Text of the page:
Market Insights - Earnings Season as Good as it Gets

Milestone Wealth Management Ltd. - Jul 23, 2021
Macroeconomic and Market Developments: North America markets were positive this week, shaking off a big down day on Monday. In Canada, the S&P/TSX Composite was up 1.03%. In the US, the Dow Jones Industrial Average increased 1.08% and the S&P 500 Ind

Macroeconomic and Market Developments:

  • North America markets were positive this week, shaking off a big down day on Monday. In Canada, the S&P/TSX Composite was up 1.03%. In the US, the Dow Jones Industrial Average increased 1.08% and the S&P 500 Index was up 1.96%, closing at a new all-time high.
  • The Canadian dollar finished positive this week, closing at 79.58 cents vs 79.27 cents USD last Friday.
  • Oil prices were also very volatile this week, with US oil selling down to ~US$66 on Monday, but rallying strongly for the rest of the week to finish slightly positive. US West Texas crude finishing at US$72.02 vs US$71.51 last week, and the Western Canadian Select price declined slightly to $57.89 vs $58.15 last week.
  • Gold prices were down slightly this week, closing at US$1,802 vs US$1,815 last Friday.
  • Great-West Lifeco (GWO) announced its U.S. subsidiary Empower Retirement will acquire Prudential's (PRU) full-service retirement business for a total transaction value of ~C$4.45B (US$3.55B). The value of the transaction includes ~C$2.6B (US$2.1B) of capital to support the business.
  • S&P has announced that CAE will replace Brookfield Property Partners (BPY) in the S&P/TSX 60 index. The change will take place prior to the open of trading on July 27, 21.
  • The Bank of Canada has promoted Sharon Kozicki, who is currently an adviser at the bank, to deputy governor effective August 2nd. Kozicki will share responsibility for overseeing the bank’s financial system activities until Carolyn Rogers begins her new job as Tiff Macklem’s second-in-command on December 15th.
  • Canadian tech company Shopify (SHOP) traded through the C$2,000 level for the first time ever this week, closing at $2,068.45. The total market capitalization sits at approximately C$250 billion, making Shopify the biggest company in Canada by a wide margin. Royal Bank (RY) is the second largest company at approximately C$179 billion.
  • On Friday, Canadian auto-parts company Magna (MG) announced that it is acquiring Swedish driver-assistance auto part supplier company Veoneer (VNE) for $3.8 billion in cash or $31.25 a share, which is a 57% premium to the closing price on Thursday. CIBC reported that the deal will be dilutive to Magna’s earnings in the near-term but called the move to become global leader in ADAS (advanced driver-assistance systems) a strategic positive.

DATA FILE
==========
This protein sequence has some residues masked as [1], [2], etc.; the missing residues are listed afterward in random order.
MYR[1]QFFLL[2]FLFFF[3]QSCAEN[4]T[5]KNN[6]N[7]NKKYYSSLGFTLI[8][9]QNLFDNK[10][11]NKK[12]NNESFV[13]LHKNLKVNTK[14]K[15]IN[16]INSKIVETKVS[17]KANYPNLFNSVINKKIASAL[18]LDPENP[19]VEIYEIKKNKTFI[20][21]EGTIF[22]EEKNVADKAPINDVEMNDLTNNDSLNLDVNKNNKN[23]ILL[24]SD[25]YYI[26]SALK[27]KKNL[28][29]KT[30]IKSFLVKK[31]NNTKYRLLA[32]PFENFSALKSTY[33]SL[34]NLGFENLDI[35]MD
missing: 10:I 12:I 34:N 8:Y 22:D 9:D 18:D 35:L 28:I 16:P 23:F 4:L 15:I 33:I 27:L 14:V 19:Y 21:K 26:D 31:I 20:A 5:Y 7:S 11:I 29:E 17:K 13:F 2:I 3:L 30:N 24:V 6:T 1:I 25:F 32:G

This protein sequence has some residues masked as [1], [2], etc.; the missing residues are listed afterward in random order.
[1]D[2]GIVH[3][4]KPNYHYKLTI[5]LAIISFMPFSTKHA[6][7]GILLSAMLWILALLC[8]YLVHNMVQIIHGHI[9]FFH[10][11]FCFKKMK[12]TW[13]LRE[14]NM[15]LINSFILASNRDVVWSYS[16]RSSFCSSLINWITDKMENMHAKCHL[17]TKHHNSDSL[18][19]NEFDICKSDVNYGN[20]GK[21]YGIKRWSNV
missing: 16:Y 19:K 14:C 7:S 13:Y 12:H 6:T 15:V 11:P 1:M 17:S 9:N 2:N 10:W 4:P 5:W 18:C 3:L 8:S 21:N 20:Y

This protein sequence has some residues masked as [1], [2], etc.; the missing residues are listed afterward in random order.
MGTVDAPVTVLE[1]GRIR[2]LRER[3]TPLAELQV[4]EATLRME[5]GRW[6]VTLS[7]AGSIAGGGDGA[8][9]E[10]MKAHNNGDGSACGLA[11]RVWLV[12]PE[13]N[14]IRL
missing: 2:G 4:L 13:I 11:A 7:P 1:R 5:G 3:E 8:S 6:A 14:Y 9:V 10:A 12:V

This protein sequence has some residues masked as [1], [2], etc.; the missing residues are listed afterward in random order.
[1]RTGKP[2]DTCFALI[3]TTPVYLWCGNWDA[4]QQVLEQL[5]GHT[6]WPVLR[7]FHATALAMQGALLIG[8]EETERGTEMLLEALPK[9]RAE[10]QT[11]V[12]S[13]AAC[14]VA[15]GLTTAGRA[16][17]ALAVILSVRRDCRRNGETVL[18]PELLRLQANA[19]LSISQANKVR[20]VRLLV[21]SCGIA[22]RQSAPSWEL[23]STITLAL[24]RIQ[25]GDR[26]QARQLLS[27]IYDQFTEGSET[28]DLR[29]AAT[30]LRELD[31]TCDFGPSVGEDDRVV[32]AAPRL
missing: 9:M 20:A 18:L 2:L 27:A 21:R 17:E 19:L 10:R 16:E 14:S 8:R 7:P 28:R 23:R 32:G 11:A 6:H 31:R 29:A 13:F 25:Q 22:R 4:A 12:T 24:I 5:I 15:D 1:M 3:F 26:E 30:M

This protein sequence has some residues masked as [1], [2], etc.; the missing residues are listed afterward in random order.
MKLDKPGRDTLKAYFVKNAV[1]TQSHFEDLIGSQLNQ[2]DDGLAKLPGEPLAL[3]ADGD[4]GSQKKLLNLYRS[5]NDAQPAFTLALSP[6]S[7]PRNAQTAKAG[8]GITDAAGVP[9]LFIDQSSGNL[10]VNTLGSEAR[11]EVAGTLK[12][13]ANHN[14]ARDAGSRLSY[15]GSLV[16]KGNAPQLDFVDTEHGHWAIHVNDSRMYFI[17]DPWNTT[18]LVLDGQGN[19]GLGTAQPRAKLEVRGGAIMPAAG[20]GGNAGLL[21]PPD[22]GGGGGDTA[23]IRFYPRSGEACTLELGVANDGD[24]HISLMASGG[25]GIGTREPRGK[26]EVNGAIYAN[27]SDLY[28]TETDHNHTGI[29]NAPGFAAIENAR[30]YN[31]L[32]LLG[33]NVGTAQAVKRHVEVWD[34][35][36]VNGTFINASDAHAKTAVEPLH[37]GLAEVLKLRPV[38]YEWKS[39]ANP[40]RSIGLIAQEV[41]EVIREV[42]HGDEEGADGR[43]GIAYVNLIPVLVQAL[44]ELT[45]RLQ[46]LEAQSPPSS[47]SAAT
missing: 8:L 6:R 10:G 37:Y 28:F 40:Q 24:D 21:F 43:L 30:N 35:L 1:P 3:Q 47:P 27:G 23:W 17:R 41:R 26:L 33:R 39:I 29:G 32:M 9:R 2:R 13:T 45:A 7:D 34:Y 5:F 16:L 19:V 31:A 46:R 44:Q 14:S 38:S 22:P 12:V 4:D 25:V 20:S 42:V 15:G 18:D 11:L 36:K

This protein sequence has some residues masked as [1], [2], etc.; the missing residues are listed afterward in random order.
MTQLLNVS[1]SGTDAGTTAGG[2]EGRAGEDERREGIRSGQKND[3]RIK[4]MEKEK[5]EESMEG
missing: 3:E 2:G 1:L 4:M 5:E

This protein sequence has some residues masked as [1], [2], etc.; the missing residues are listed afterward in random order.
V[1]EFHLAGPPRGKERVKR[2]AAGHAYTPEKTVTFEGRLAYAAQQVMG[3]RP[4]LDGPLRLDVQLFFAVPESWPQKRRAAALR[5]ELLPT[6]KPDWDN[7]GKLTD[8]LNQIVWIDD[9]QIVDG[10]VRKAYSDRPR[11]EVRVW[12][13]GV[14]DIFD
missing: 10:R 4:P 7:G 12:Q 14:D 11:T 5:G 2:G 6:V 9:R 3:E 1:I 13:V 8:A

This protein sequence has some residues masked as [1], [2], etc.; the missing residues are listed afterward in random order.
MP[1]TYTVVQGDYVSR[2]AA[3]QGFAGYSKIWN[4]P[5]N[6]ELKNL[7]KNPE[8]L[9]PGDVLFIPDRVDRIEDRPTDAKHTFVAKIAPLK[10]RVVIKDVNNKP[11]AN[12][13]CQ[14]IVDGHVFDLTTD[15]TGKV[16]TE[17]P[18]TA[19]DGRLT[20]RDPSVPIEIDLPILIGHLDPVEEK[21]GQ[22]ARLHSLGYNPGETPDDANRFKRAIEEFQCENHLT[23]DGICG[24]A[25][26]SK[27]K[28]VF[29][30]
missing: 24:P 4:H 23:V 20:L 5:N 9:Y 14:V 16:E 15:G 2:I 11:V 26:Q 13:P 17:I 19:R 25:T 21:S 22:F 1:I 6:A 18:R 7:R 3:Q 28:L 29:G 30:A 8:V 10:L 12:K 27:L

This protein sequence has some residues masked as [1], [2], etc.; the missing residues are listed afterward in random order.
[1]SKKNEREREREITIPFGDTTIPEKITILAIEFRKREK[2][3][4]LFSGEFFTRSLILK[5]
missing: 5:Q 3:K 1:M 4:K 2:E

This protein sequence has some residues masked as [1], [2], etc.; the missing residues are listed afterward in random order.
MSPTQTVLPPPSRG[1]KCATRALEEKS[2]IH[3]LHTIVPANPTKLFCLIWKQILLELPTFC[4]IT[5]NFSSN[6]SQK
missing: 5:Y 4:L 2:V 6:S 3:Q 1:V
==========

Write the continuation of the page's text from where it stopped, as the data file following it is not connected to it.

• In Canadian economic news, retail sales declined 2.1% to $53.8B in May, however this was better than the forecasted drop of 3.0%. The largest declines occurred at building material and garden equipment and supplies dealers (11.3%) and motor vehicle and parts dealers (2.4%). Statistics Canada is providing an advance estimate of retail sales, which suggests that sales increased 4.4% in June.
  • Here is a link to a short video from Canaccord’s chief U.S. Strategist Tony Dwyer entitled Getting There Update: DWYER VLOG
  • US Investment company First Trust has created a COVID Recovery Tracker. Click here: RECOVERY TRACKER

Weekly Diversion:

Check out this video if you need to find out what kind of camper you are.

Chart of the Week:

We are currently about a quarter of the way through corporate earnings season, and by the numbers we are seeing so far it is about as ‘good as it gets’. Perhaps all the pent up savings we discussed in our Second Quarter Wrap-up, with an extremely high savings rate in North America over the past 18 months, is finally getting put to work in the ‘Summer of Spending’.

The chart below shows the percentage of positive quarterly earnings and sales surprises for the S&P 500 over the last six and a half years. Positive earnings and sales are of course important to markets, but what is typically more important is what is known as the ‘beat rate’, or the rate at which companies are beating expectations. The reasoning is that markets have already priced in an expected level of sales and earnings, so markets tend to only move higher or lower if that expectation is exceeded or not. Positive earnings surprises have been as strong as ever again this past quarter, just like it was in the first quarter this year, but what stands out to us is the rate of positive sales surprises, which is the highest we have seen over this period. This is important because while expectations were very high for sales and earnings due to easy comparables to Q2 last year, it is very impressive to see this positive surprise rate. This level of sales surprises certainly bodes well for economic activity over the coming quarters, assuming the current COVID variants are kept at bay.

In Canada, we can also see evidence of this in new consumer data from the Bank of Canada. Perhaps you may have noticed this of late if you have been put on a wait list to visit your favorite restaurant. The data shows that consumer demand for goods (and especially services) are at all-time highs here, and we are seeing this with great numbers coming out for Q2 earnings of consumer discretionary companies, whereby 75% of those companies have beat earnings growth estimates by an average of 10.6%.

Source: Connected Wealth


Sources:, Globe and Mail, Financial Post, BNN Bloomberg, Tony Dwyer, Canaccord Genuity, First Trust Advisors, Connected Wealth